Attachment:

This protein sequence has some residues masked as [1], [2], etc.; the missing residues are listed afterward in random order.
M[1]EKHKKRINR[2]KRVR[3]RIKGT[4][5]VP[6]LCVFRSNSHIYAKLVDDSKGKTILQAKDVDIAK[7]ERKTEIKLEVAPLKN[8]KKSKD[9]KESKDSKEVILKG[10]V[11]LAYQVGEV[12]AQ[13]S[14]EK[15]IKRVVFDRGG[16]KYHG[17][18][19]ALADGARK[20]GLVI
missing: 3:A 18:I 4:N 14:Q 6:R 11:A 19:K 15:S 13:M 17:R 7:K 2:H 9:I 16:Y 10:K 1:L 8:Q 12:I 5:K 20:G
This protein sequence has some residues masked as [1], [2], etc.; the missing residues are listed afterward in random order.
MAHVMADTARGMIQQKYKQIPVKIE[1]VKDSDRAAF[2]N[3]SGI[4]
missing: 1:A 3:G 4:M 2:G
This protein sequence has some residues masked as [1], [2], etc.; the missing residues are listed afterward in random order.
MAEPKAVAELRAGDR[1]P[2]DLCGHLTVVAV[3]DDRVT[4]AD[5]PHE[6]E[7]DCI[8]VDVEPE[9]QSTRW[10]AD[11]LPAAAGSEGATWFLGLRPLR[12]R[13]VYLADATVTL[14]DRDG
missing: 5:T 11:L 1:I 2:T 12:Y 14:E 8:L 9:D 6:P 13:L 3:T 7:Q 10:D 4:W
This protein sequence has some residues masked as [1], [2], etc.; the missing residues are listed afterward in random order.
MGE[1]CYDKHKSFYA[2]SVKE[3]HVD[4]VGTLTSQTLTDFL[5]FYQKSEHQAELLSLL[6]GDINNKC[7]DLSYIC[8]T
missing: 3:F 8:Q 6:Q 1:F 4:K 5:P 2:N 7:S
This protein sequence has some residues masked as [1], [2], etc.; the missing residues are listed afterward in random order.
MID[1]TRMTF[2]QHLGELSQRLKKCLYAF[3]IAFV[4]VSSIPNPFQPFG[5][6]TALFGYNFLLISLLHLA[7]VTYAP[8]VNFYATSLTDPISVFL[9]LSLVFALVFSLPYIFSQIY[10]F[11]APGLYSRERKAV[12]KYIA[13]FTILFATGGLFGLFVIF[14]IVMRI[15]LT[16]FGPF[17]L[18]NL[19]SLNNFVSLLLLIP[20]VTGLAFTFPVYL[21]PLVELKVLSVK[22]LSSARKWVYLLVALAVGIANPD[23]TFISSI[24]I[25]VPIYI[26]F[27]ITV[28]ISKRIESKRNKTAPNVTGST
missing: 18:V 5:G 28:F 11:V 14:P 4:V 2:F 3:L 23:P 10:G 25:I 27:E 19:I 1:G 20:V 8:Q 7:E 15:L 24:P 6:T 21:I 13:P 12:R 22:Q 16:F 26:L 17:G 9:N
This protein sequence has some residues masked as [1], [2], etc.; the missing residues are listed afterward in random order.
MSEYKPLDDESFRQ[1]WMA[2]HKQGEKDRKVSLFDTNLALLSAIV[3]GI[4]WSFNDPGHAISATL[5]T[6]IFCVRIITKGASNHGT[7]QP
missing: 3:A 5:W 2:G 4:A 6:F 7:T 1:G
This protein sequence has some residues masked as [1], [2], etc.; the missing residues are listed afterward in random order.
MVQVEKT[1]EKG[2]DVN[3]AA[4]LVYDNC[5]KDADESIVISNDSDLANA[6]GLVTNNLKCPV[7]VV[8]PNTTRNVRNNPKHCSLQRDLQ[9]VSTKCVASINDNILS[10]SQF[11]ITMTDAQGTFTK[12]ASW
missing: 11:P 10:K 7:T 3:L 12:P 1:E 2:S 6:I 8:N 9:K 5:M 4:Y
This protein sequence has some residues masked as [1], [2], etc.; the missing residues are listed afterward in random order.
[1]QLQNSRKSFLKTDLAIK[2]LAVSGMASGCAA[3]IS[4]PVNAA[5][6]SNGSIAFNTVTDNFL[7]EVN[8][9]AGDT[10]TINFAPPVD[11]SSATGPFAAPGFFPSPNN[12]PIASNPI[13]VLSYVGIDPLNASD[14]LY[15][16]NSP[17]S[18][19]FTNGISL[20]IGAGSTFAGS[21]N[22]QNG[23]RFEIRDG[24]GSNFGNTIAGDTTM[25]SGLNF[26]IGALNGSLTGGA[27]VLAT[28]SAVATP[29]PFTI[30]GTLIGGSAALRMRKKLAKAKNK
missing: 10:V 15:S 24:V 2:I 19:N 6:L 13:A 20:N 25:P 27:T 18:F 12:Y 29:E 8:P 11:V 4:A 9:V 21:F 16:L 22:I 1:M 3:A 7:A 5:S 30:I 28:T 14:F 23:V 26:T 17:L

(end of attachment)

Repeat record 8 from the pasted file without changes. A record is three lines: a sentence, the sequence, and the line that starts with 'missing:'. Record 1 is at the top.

This protein sequence has some residues masked as [1], [2], etc.; the missing residues are listed afterward in random order.
[1]QLQNSRKSFLKTDLAIK[2]LAVSGMASGCAA[3]IS[4]PVNAA[5][6]SNGSIAFNTVTDNFL[7]EVN[8][9]AGDT[10]TINFAPPVD[11]SSATGPFAAPGFFPSPNN[12]PIASNPI[13]VLSYVGIDPLNASD[14]LY[15][16]NSP[17]S[18][19]FTNGISL[20]IGAGSTFAGS[21]N[22]QNG[23]RFEIRDG[24]GSNFGNTIAGDTTM[25]SGLNF[26]IGALNGSLTGGA[27]VLAT[28]SAVATP[29]PFTI[30]GTLIGGSAALRMRKKLAKAKNK
missing: 10:V 15:S 24:V 2:I 19:N 6:L 13:A 20:N 25:P 27:T 18:F 12:Y 29:E 8:P 11:V 4:A 9:V 21:F 16:L 22:I 1:M 3:A 7:A 5:S 30:I 28:T 14:F 23:V 26:T 17:L